Ceylon is a great starter tea. It’s good hot or iced. You can drink it with milk and sugar, if you’re so inclined. I knew a British guy who insisted that this was the only way to drink tea, but he was a tool, so make up your own mind. I like honey sometimes, but I like to taste the tea itself.

Water: If your local water doesn’t taste great, that might translate to your tea. Ceylon is a black tea, the strong flavor hides the mineral taste of my local water supply. More delicate teas demand filtered water if you’re going to get the best of their milder flaors. Either way, don’t bother buying bottled water for this. We’re connoisseurs, but we’re not going to be ridiculous. A filter is just fine.

Temperature: Your water has to get warmed up somehow. Don’t own a kettle? A pot on the range is fine. I don’t recommend heating water in the microwave. I use this one because it was incredibly cheap. It’s also easy to travel with. It’s light and you can fill the inside with other things. The only drawback is that it dribbles when you pour, so watch your lap and any wooden surfaces that aren’t well sealed.

(True confession: I left my electric kettle at my family’s house when I was travelling. I’m not willing to buy another when I’ll be visiting them by Thanksgiving, and it would cost as much to ship as to buy a new one. I’m being a little irrational about this, but I’m not buying a new one! So I’ve been making tea the stupid way: boiling water in an ibrik, a Turkish-style coffee pot, and then pouring it in a tea pot, or worse yet, using my drip coffee machine to heat up a bunch of water for herbal tea. Yes, I have two coffee-related devices. Three, actually. I’ll post about them sometime. Don’t be like me, I’m a little ridiculous.)

I keep hoping my cheap kettle will die so I can buy a nicer one without feeling wasteful, but the Rival hotpot is actually really sturdy. It’s fast, too, and more energy-efficient than boiling water on a stovetop.  When it dies, I want this one because of the variable temperature settings. You can microwave water, I’ve never seen a reason why not to, but if you’re making a whole pot of tea it’s really hard to gauge how hot it is and how long you should be microwaving it. Something easy to pour with a heating element is easier, and tea snobs will say it’s all around better.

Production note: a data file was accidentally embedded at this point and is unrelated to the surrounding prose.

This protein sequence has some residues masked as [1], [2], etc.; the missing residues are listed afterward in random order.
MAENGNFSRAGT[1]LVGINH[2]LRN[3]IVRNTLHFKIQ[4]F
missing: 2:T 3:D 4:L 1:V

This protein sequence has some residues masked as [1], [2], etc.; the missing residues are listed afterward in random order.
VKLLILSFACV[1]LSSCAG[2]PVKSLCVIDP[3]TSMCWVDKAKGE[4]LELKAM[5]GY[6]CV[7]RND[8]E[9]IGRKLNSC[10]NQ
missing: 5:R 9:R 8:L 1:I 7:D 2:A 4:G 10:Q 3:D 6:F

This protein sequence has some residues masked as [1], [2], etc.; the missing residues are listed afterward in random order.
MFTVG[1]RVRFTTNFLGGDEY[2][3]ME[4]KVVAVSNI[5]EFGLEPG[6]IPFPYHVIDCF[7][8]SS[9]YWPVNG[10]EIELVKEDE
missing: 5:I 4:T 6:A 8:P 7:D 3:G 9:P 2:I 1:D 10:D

Not mine even a little bit.

Pictured; a kettle I don’t own. Looks nice enough though.

Tea, like food (and people!) can get overcooked with too much heat. Ceylon tea is robust and can take a rolling boil. Other teas will be damaged by too much heat. With green teas, I take the water off of the boil and let it sit for a minute. White teas are even more delicate, so be careful.

Steeping time: British people like their tea strong, I’ve been led to believe. I suspect this is because they put milk and sugar in it and that’s the only way the flavor of the tea comes through. If you want British-style tea with milk and sugar, go for it, steep your leaves for the full five minutes that it says on the package. Go ahead, I won’t judge you. Tastes vary!

To generalize horribly, people in China tend to steep their leaves for many short steeps as opposed to one long steeping. If you’re using whole-leaf tea, this allows you to extract the full flavor of the leaf. I prefer this for my own tea, particularly because it saves money. If you use a pot with a strainer, take the leaves out at the two minute mark.* You can re-steep the leaves until you stop getting decent flavor, just add a minute to each subsequent steep. You can compost the leaves, too.

*This might sound long if you’re familiar with this sort of thing. Bear with me: Asian-style tea usually uses smaller quantities, so shorter times work better. If you’re using a chunky-bodied British-style teapot, you’ll want more time.

I haven’t written about amount of tea based on water volume because that will vary based on the seller’s instructions and your personal taste. The trick is to not pack it in too tightly: give your leaves room to expand.

There are many rich cultural traditions around tea, but I’m an American. We’re the golems built of scavenged bits of other cultures. Pick what suits you best.

The virtual tea party

Conan! What’s best in life?

Tea time? It's always tea time.

Tea clock by Hamed Saber

A comfortable place to sit, a good pot of tea, and friends to share it with.

It’s a lot of work to throw a tea party. You have to find a day when everyone can make it. You have to clean the house and sometimes rearrange the furniture. Refreshments must be made. Conversation has to be steered away from sensitive topics. Clean-up must be done afterwards. If the party’s successful, you’re expected to host another.

There’s no substitute for the real thing, naturally, but one can hold a decent salon online. You like tea? Cool, me too! You’re in the right place. You like cooking weird things, reading voraciously and crafting? Holy fuck, are you Pinterest? Let’s be lady-bros!

The philosophy of Biscuits For Tea: try to like stuff. I’m going to post about stuff I enjoy and we’re going to have some goddamned positivity in here. It’s okay to dislike things, but in general, I make an effort to like things up until they suck. And while I enjoy irony as much as the next twenty-something, I try to approach things in a sincere, genuine manner.

Welcome to my virtual tea party! We’re reclaiming tea parties for people who want to drink tea from little cups.